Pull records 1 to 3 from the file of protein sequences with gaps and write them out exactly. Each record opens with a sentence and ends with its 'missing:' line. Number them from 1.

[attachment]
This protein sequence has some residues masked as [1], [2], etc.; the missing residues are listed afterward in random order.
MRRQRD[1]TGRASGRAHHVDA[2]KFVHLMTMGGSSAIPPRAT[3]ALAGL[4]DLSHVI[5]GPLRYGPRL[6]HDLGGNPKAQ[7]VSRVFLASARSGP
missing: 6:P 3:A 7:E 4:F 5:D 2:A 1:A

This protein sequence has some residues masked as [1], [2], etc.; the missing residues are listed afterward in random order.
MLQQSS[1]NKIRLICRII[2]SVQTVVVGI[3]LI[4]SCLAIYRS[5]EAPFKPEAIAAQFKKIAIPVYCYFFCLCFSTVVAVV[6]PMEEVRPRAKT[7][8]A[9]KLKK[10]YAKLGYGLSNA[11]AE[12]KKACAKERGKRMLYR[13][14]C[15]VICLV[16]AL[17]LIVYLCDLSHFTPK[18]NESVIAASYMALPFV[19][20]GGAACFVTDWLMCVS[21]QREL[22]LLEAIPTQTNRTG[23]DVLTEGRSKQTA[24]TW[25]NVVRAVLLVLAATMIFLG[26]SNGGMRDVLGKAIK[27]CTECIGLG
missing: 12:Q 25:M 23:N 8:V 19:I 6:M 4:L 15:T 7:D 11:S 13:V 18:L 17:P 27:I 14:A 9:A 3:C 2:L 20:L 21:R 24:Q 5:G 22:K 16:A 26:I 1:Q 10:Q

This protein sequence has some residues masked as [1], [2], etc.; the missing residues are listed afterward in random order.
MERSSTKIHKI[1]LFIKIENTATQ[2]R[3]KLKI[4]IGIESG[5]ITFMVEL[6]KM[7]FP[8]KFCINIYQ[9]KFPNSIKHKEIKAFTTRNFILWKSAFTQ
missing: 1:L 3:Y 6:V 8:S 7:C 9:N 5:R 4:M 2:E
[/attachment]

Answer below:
This protein sequence has some residues masked as [1], [2], etc.; the missing residues are listed afterward in random order.
MRRQRD[1]TGRASGRAHHVDA[2]KFVHLMTMGGSSAIPPRAT[3]ALAGL[4]DLSHVI[5]GPLRYGPRL[6]HDLGGNPKAQ[7]VSRVFLASARSGP
missing: 6:P 3:A 7:E 4:F 5:D 2:A 1:A

This protein sequence has some residues masked as [1], [2], etc.; the missing residues are listed afterward in random order.
MLQQSS[1]NKIRLICRII[2]SVQTVVVGI[3]LI[4]SCLAIYRS[5]EAPFKPEAIAAQFKKIAIPVYCYFFCLCFSTVVAVV[6]PMEEVRPRAKT[7][8]A[9]KLKK[10]YAKLGYGLSNA[11]AE[12]KKACAKERGKRMLYR[13][14]C[15]VICLV[16]AL[17]LIVYLCDLSHFTPK[18]NESVIAASYMALPFV[19][20]GGAACFVTDWLMCVS[21]QREL[22]LLEAIPTQTNRTG[23]DVLTEGRSKQTA[24]TW[25]NVVRAVLLVLAATMIFLG[26]SNGGMRDVLGKAIK[27]CTECIGLG
missing: 12:Q 25:M 23:N 8:V 19:I 6:M 4:L 15:T 7:D 11:S 13:V 18:L 17:P 27:I 14:A 9:A 3:C 2:L 20:L 21:R 24:Q 5:G 22:K 16:A 26:I 1:Q 10:Q

This protein sequence has some residues masked as [1], [2], etc.; the missing residues are listed afterward in random order.
MERSSTKIHKI[1]LFIKIENTATQ[2]R[3]KLKI[4]IGIESG[5]ITFMVEL[6]KM[7]FP[8]KFCINIYQ[9]KFPNSIKHKEIKAFTTRNFILWKSAFTQ
missing: 1:L 3:Y 6:V 8:S 7:C 9:N 5:R 4:M 2:E